Have you ever heard of VidCon? Turns out it is, in the words of Wikipedia, “a multi-genre online video convention, held annually in Southern California since 2010. Originally conceived by Hank and John Green of the “Vlogbrothers” YouTube channel, the convention is the largest of its kind in the world, gathering thousands of online video viewers, creators, and industry representatives worldwide.”
My wife and I had never heard of it either until our teenage daughter (who for the sake of this post we’ll call Magenta) put on the full-court press to attend. For better or worse, we caved and today Magenta is Anaheim for the start of the conference with her mom in tow. They have in hand tickets that were purchased months ago. However, they also need to get their IDs for the conference. That was the first order of business today and led to a text I received a little before 9:00AM central time (which, allow me to point out, is not quite 7:00AM in Anaheim):
Just what does the longest line that Magenta’s Mom has ever seen look like? Take a gander (and see if you can spot Magenta).
So why bring this up? Beyond being able to publicly thank Magenta’s Mom for falling on this particular parenting grenade, it serves as a nice lead in to a recent Business Insider article on “Why People Wait In Hours-Long Lines For Shake Shack, Cronuts, And iPhones” (Jun 25).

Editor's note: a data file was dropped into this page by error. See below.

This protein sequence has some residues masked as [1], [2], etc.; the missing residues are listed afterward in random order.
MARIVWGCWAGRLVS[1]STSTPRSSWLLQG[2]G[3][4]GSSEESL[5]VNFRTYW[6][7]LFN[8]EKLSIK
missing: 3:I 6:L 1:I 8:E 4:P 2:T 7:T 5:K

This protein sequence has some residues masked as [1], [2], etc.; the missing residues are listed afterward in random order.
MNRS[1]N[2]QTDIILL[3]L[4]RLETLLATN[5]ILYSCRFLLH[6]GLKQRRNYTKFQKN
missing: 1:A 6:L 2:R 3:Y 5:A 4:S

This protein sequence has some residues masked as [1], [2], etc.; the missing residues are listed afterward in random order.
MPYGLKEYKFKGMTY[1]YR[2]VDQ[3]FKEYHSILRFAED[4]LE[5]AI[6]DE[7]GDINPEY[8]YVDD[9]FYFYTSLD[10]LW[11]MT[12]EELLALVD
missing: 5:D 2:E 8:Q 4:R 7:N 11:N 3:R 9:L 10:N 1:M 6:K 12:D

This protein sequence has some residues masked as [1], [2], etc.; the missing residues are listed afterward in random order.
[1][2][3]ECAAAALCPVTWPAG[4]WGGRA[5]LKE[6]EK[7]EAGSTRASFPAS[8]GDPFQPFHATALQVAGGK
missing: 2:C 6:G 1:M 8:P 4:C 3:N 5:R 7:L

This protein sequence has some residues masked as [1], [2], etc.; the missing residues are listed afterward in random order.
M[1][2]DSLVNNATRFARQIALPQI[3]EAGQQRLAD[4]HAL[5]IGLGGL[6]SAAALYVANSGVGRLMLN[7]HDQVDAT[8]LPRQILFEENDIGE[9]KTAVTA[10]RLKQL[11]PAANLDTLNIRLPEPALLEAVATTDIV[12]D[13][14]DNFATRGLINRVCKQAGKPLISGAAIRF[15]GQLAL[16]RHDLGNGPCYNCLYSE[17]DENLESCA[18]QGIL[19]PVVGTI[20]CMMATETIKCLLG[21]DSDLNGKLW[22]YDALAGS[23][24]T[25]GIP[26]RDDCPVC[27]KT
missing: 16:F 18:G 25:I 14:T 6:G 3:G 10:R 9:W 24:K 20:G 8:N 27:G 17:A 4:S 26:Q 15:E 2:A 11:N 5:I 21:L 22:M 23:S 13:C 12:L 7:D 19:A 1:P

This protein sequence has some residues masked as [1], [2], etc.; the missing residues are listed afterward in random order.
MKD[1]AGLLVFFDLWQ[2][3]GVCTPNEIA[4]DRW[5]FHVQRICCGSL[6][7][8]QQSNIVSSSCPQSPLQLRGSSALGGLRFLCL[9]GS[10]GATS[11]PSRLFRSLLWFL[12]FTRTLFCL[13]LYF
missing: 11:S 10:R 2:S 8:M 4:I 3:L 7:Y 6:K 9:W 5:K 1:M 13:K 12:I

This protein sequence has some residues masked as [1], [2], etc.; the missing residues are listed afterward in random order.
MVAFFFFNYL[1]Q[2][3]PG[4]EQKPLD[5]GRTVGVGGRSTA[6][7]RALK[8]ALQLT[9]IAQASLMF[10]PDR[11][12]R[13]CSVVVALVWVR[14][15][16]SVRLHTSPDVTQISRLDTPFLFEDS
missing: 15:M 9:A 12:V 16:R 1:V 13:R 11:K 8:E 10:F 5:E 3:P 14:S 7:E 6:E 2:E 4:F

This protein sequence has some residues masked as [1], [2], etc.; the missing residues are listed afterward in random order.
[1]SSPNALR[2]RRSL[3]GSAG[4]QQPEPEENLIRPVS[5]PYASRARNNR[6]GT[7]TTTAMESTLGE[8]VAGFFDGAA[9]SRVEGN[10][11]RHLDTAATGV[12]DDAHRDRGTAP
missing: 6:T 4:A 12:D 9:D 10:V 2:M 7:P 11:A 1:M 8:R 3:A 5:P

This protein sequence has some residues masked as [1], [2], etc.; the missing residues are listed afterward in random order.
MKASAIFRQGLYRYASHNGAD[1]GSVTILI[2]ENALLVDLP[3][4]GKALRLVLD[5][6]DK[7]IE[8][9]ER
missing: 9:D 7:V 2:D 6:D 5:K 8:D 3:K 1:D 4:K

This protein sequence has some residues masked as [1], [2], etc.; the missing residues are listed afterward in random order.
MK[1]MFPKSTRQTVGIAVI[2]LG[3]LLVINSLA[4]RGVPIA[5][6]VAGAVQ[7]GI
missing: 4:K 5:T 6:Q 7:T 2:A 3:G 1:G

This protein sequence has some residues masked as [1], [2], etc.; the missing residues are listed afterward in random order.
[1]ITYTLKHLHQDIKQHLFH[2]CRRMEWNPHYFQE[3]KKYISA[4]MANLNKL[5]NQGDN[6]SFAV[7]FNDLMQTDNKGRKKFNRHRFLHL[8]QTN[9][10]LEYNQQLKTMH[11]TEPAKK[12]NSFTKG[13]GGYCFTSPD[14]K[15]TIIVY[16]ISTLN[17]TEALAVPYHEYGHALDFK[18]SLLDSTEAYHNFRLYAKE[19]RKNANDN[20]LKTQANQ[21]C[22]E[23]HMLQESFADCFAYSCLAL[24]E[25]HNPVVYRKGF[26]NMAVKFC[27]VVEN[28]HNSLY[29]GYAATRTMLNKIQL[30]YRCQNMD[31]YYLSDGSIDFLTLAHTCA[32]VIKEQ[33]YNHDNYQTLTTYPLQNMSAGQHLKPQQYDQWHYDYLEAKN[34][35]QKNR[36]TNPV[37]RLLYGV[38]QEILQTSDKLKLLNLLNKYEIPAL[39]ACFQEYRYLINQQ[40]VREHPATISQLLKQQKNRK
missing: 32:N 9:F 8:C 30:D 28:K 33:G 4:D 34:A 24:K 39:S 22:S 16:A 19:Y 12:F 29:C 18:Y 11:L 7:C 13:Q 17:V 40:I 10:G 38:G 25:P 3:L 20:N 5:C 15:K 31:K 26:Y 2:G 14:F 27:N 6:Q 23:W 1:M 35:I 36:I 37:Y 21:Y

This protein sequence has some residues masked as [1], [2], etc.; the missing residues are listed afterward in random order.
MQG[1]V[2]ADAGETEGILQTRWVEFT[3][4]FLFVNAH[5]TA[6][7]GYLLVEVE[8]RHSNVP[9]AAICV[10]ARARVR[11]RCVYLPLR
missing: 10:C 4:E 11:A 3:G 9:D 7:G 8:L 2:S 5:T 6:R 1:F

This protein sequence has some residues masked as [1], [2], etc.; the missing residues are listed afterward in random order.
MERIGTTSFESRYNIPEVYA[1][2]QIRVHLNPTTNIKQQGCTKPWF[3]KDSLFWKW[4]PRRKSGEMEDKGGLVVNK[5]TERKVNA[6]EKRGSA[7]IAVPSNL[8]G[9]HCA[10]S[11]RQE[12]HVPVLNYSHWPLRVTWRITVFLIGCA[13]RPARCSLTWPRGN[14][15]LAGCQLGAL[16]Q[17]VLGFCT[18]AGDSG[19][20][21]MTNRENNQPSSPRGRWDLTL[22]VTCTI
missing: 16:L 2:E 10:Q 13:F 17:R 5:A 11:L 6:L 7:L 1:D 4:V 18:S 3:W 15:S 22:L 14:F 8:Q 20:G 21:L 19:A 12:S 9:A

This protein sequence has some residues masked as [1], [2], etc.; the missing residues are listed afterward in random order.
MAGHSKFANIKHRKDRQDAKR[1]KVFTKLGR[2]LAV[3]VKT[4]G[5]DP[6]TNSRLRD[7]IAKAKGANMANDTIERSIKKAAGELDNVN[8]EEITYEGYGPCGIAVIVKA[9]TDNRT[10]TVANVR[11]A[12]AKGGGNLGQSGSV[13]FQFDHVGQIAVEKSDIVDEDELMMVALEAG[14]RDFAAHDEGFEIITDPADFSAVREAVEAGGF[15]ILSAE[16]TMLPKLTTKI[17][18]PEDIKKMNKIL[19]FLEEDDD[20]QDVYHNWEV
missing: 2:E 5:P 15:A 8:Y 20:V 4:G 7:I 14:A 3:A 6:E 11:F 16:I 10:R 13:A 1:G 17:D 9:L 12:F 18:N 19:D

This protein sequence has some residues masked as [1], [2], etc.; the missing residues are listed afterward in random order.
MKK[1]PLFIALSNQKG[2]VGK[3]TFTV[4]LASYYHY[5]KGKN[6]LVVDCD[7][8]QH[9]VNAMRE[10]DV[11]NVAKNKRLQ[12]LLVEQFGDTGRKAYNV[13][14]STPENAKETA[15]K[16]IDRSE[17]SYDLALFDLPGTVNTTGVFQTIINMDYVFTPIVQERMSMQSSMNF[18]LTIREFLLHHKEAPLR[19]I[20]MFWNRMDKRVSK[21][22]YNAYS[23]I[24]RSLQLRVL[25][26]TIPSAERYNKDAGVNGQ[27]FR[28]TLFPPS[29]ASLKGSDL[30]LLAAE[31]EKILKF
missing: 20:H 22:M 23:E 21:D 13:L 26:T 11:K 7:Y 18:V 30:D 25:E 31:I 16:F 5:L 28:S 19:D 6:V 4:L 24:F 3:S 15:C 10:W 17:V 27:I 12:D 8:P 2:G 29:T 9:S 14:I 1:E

The article is not asking why people wait in just any old line. The real issue question is why wait in line when the economic pay off to waiting is almost certainly not worth the cost of waiting. Magenta is not at all phased by the line above. She has been counting down the days until she could stand in this line. Standing in this line is the only way she could take advantage of buying her VidCon ticket.
In contrast, think about Hot Doug’s, Chicago’s Sausage Superstore and
Encased Meat Emporium (which uses the slogan, “There are no two finer words in the English language than ‘encased meats’, my friend.”) that has notoriously long lines. Here is how an old Chicago magazine article described the experience.